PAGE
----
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Self-Defence, Anticipatory Self-Defence and Pre-Emption: International Law's Response to Terrorism

Posted: 30 Jun 2008  

Niaz A. Shah

University of Hull - School of Law and Politics

Date Written: Spring 2007

Abstract

This article makes the distinction between self-defence, anticipatory self-defence and pre-emption. It argues against pre-emption. In the presence of article 39 of the Charter the case for pre-emption is not convincing and the current international legal order can deal effectively with the threat of terrorism. The article argues that certain acts of terrorism may amount to an armed attack, hence necessary and proportionate force may be used after meeting the outlined criteria.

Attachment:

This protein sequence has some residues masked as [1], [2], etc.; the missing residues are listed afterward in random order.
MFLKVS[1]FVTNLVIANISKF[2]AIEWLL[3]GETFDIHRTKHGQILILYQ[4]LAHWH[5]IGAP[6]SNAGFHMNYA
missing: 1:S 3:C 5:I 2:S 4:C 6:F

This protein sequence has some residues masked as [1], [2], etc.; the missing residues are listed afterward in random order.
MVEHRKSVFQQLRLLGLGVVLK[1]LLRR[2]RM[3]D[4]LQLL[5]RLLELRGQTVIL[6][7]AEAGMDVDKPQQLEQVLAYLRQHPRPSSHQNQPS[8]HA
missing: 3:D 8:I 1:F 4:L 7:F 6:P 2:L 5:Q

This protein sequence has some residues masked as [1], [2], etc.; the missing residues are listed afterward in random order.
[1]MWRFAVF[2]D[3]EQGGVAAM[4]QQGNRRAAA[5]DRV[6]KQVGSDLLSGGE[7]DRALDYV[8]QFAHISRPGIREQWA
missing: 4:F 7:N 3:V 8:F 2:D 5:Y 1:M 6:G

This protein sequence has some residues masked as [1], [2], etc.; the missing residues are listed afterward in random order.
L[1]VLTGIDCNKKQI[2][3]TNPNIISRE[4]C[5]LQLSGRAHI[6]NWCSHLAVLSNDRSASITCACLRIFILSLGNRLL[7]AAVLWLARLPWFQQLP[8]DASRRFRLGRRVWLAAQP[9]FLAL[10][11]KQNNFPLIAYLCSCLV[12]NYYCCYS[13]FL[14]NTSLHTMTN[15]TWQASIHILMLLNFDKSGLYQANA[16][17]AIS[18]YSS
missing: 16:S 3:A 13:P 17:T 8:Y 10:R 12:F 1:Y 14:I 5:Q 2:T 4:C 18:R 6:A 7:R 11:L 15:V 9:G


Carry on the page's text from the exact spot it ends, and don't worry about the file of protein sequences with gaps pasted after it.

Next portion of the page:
Suggested Citation

Shah, Niaz A., Self-Defence, Anticipatory Self-Defence and Pre-Emption: International Law's Response to Terrorism (Spring 2007). Journal of Conflict & Security Law, Vol. 12, Issue 1, pp. 95-126, 2007. Available at SSRN: https://ssrn.com/abstract=1152613 or http://dx.doi.org/10.1093/jcsl/krm006

Niaz A. Shah (Contact Author)

University of Hull - School of Law and Politics ( email )

University of Hull
Hull, HU6 7RX
United Kingdom

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